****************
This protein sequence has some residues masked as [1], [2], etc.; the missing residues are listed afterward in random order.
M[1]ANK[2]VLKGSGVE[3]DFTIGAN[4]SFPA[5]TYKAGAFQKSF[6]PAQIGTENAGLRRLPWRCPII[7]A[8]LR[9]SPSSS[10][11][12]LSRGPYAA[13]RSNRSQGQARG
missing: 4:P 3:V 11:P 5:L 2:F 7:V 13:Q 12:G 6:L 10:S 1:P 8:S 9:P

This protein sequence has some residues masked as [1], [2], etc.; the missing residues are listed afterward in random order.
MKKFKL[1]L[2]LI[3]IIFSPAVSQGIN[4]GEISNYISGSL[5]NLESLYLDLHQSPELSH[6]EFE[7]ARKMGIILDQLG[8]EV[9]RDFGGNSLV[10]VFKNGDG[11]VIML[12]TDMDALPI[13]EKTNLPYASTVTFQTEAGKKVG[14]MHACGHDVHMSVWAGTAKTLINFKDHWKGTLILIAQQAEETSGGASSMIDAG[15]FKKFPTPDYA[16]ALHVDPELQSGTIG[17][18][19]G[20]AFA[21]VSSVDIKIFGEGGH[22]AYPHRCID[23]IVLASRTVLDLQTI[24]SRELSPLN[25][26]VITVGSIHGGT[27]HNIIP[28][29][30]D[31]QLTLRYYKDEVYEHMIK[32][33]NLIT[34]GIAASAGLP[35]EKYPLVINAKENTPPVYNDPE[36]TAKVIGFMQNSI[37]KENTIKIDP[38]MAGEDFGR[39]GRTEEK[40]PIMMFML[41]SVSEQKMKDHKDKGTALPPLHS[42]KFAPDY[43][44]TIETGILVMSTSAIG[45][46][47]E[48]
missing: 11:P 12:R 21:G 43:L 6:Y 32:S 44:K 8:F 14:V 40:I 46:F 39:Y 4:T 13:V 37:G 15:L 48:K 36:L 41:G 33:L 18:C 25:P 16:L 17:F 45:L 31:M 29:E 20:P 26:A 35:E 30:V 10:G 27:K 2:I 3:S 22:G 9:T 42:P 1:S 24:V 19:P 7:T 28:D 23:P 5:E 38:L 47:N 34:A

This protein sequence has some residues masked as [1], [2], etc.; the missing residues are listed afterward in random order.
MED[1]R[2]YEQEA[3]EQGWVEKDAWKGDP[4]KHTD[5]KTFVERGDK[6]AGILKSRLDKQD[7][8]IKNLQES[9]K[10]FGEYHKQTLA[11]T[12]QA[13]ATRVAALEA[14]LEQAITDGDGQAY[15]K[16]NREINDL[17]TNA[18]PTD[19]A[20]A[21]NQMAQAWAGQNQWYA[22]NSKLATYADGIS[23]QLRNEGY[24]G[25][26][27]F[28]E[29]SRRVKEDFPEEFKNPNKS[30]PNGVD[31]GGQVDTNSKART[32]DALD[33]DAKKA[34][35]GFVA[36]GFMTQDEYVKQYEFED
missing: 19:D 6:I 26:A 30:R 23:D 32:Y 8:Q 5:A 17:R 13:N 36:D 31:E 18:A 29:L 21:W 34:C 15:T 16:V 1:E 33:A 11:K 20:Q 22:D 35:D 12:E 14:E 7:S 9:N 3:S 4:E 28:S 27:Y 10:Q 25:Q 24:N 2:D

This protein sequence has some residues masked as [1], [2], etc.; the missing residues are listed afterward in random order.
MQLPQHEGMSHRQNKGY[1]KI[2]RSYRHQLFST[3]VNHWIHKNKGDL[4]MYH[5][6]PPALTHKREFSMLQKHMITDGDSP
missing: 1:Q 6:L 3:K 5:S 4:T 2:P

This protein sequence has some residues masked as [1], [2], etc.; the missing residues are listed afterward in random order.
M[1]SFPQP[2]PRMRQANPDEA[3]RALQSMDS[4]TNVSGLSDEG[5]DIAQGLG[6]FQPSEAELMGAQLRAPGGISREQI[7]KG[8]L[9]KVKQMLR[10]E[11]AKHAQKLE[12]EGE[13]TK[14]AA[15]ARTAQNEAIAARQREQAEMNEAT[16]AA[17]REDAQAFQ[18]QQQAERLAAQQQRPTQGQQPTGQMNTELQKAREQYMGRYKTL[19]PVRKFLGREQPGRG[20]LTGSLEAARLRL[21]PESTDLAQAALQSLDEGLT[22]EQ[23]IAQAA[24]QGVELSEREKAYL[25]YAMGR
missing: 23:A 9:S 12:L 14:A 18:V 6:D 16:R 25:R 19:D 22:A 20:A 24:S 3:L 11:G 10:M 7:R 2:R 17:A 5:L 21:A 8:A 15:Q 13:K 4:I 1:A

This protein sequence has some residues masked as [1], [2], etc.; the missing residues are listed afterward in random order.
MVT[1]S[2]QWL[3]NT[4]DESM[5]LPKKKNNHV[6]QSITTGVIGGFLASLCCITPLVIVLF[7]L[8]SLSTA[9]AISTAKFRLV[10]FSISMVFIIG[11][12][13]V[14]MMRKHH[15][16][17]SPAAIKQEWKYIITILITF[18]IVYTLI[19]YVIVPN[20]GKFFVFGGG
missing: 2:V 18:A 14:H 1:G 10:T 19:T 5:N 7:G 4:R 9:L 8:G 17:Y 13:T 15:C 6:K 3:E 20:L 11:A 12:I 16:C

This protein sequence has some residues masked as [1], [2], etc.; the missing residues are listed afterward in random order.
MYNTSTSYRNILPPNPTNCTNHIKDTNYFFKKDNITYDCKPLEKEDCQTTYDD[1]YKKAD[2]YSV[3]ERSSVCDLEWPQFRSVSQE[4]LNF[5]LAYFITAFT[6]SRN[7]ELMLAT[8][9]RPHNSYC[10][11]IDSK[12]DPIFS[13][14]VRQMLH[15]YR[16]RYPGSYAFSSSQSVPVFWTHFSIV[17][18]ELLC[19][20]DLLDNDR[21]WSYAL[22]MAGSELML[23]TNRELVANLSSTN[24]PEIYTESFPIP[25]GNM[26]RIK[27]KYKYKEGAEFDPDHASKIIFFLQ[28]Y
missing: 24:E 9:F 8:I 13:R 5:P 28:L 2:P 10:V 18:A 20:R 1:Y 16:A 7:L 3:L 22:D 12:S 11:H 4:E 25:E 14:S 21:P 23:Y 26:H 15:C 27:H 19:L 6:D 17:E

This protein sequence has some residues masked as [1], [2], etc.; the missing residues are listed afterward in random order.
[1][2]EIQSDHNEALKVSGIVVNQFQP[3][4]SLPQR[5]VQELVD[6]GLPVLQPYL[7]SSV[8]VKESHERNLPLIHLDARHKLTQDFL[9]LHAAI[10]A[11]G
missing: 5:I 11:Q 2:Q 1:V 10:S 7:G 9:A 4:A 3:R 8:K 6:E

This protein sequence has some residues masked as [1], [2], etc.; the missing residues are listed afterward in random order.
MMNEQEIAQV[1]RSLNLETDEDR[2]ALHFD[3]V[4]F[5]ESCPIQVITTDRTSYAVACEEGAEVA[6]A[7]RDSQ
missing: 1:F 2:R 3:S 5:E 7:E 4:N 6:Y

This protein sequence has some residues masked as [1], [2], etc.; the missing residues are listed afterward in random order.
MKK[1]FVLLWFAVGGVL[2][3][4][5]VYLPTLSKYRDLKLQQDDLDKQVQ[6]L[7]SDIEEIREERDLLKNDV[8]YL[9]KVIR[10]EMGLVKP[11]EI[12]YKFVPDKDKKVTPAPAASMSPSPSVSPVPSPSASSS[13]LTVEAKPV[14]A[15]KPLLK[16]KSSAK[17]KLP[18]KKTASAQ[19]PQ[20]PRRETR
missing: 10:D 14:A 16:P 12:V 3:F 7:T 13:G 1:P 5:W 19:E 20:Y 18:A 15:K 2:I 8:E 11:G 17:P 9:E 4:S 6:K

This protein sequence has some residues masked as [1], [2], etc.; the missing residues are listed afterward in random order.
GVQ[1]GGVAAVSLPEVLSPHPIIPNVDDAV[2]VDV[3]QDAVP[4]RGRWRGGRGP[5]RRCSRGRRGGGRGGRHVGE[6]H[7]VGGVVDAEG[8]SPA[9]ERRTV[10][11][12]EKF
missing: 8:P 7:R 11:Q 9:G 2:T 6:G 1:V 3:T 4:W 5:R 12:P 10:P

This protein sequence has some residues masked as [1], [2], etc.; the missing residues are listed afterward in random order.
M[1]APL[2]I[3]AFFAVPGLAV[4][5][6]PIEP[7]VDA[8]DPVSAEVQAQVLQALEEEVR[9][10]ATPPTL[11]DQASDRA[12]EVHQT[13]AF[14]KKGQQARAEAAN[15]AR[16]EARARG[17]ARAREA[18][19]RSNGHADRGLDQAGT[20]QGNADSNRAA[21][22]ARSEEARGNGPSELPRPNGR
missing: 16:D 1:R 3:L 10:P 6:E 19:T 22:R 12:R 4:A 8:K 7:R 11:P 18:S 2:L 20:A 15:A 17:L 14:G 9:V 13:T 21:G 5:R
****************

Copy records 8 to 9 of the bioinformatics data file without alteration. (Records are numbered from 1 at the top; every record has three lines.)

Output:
This protein sequence has some residues masked as [1], [2], etc.; the missing residues are listed afterward in random order.
[1][2]EIQSDHNEALKVSGIVVNQFQP[3][4]SLPQR[5]VQELVD[6]GLPVLQPYL[7]SSV[8]VKESHERNLPLIHLDARHKLTQDFL[9]LHAAI[10]A[11]G
missing: 5:I 11:Q 2:Q 1:V 10:S 7:G 9:A 4:A 3:R 8:K 6:E

This protein sequence has some residues masked as [1], [2], etc.; the missing residues are listed afterward in random order.
MMNEQEIAQV[1]RSLNLETDEDR[2]ALHFD[3]V[4]F[5]ESCPIQVITTDRTSYAVACEEGAEVA[6]A[7]RDSQ
missing: 1:F 2:R 3:S 5:E 7:E 4:N 6:Y